The Brewers inch toward the middle of their stretch of 19 consecutive games against NL Central opponents. Depending on one’s point of view, the clubs’ efforts against the Cardinals, Reds, and Pirates are an opportunity for the club to take their young, competitive roster to the next step (while wreaking havoc on the positioning of those teams in the standings). On the other hand, one might note that the Brewers’ success against those clubs (17-31 thus far) does not bode well for a late season spoiler role. The Cardinals have especially beaten up the Brewers this year, winning three one run games against the Milwaukee Nine (not to mention another three wins with margins of five or more runs). Stated simply, the Brewers have their work cut out for them.
Due to a series of injuries, the Cardinals have used ten starters over the course of the 2013 campaign. Oddly enough, even though their FULL pitching staff is approximately 30 runs better than the 2013 NL and Busch III, that mark is not due to a dependable rotation. Rather, the Cardinals have benefited from an exceptional performance by swingman Joe Kelly (15 runs in 64.3 IP since July began) and a consistent performance by newcomer Shelby Miller. The 2013 Cardinals present a solid example that a five man rotation is not always necessary to compete for a division championship.
Tuesday, September 10
Wily Peralta @ Shelby Miller
On August 18, it looked as though Wily Peralta‘s successful stretch of starts was over, as the righty allowed at least 7 runs for the second time in five starts. Since that start against the Reds, however, Peralta boasts a 17 IP / 7 R stretch, including a 14 K / 4 BB / 3 HR fielding independent line. Most recently, Peralta is dividing rising and riding fastballs rather evenly. However, he is also increasing his slider usage, culminating in a 40% slider outing against the Pirates at Miller Park. That slider is jumping, to say the least; over his last three starts, Peralta is throwing a slider that breaks down and away from righties more than his 2013 average for that pitch.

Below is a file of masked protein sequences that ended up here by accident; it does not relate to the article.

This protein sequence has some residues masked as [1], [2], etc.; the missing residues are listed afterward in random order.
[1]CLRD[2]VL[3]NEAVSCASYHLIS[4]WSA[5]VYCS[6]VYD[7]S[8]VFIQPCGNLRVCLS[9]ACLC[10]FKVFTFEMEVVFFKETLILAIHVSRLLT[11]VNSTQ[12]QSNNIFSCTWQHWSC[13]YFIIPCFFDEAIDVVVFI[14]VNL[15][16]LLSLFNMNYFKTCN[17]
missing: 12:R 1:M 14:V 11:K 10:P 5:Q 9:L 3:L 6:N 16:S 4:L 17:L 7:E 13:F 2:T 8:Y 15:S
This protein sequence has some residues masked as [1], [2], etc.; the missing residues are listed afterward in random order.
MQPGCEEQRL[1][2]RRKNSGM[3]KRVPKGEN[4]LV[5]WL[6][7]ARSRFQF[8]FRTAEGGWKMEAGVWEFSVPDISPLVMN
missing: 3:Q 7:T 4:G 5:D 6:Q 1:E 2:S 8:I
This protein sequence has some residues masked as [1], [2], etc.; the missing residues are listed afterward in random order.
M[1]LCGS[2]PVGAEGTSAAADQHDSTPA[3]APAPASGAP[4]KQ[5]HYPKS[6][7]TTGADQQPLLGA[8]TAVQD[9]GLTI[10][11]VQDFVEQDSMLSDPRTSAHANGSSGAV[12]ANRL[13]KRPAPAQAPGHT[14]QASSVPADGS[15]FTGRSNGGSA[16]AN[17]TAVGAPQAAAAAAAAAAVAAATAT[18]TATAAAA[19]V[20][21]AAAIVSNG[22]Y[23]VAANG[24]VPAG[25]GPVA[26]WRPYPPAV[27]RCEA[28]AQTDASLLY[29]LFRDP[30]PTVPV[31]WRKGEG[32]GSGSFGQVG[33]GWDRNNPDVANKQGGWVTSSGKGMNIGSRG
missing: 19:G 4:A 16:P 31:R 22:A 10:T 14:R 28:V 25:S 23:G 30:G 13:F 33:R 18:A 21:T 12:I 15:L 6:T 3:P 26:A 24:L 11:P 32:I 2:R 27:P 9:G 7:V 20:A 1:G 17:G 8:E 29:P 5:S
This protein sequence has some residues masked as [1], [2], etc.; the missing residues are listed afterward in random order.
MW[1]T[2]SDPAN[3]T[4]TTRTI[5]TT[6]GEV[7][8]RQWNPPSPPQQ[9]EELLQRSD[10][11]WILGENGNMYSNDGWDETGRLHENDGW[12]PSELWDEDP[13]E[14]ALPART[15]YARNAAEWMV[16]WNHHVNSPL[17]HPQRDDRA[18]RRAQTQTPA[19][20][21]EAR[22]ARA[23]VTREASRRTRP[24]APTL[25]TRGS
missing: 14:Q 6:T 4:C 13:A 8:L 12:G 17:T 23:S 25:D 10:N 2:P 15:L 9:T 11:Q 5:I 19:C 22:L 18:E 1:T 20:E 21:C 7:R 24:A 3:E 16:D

One must wonder if the Cardinals’ starters have a contest rewarding the hurler who throws the most fastballs. Miller’s last start against the Reds featured 68 fastballs, against 12 “cutters,” 11 curves, and 4 change ups. Oddly enough, those 12 “cutters” are apparently the only cutters pitch f/x has tracked all season; on the other hand, BrooksBaseball notes that Miller has thrown more than 70 cutters this season. MLB.com reported in late August that Miller added the cutter to keep batters off of his fastball.
Wednesday, September 11
Marco Estrada @ Lance Lynn
This season, Marco Estrada has distributed 18 home runs over 12 of his starts. Of those 12 starts, he managed to allow fewer than 3 runs three times. In his other five starts, he allowed more than 3 runs once. This isn’t that surprising; I’d be willing to bet that most pitchers are more likely to allow more than 3 runs when they surrender a homer during a start. However, this dichotomy always seems to be sharpened with Estrada, given the extreme divide between his HR and non-HR starts. Estrada’s strike out and walk rates are typically so good that his home runs define his profile as a starter; specifically, Brewers fans, writers, and analysts continually frame his potential for success as an equation involving the longball. Not surprisingly, those five starts where he did not allow a homer become more extreme, almost maddening, examples of Estrada’s potential as a starter.
If Kelly’s story from July onward foreshadows a successful conclusion, Lance Lynn‘s last 13 starts raise questions about his campaign. Since July began, Lynn is at least 15 runs below average, having allowed 3 or fewer runs in only five of those 13 starts. Not unlike some of his teammates, Lynn relies heavily on his fastballs — during his solid first three months, Lynn selected his fastballs more than 3/4 of his offerings. Now, that percentage dropped below 70% since July, and despite throwing a secondary fastball that sinks more, Lynn is lately soliciting more swings and more batted balls in play on his fastballs.
Thursday, September 12
Tyler Thornburg @ Joe Kelly
After being yanked around the bullpen and rotation, Tyler Thornburg gets his chance to start in September. If his recent start against the Pirates is any indication, Thornburg is developing a knack for limiting the longball damage, even when the strike outs don’t come. Fittingly, the young righty threw more than 37% change ups during that start, a key offering for achieving any prolonged success as a starter. The Pirates swung at 19 of 39 changes offered by Thornburg, missing on eight of those swings.
Kelly is a nasty fastball pitcher, and fittingly, during his current masterful stint as starter he has selected his sinking offering more than 2/3 of his deliveries. Neither his curve, slider, nor cutter receive more than 15% of his selections over that time, which enhances the feeling that Kelly can succeed without relying heavily on any particular secondary offering behind his sinker. Kelly pounds the zone with his primary pitch, and when batters swing, they are almost as likely to foul the 94+ MPH sinker as they are to put it into play.
Baseball-Reference. Sports Reference, LLC., 2000-2013.
BrooksBaseball. BaseballProspectus. Prospectus Entertainment Ventures, LLC., 1996-2013.
MLB Advanced Media, LP, 2013.
TexasLeaguers. Trip Somers, 2009-2013.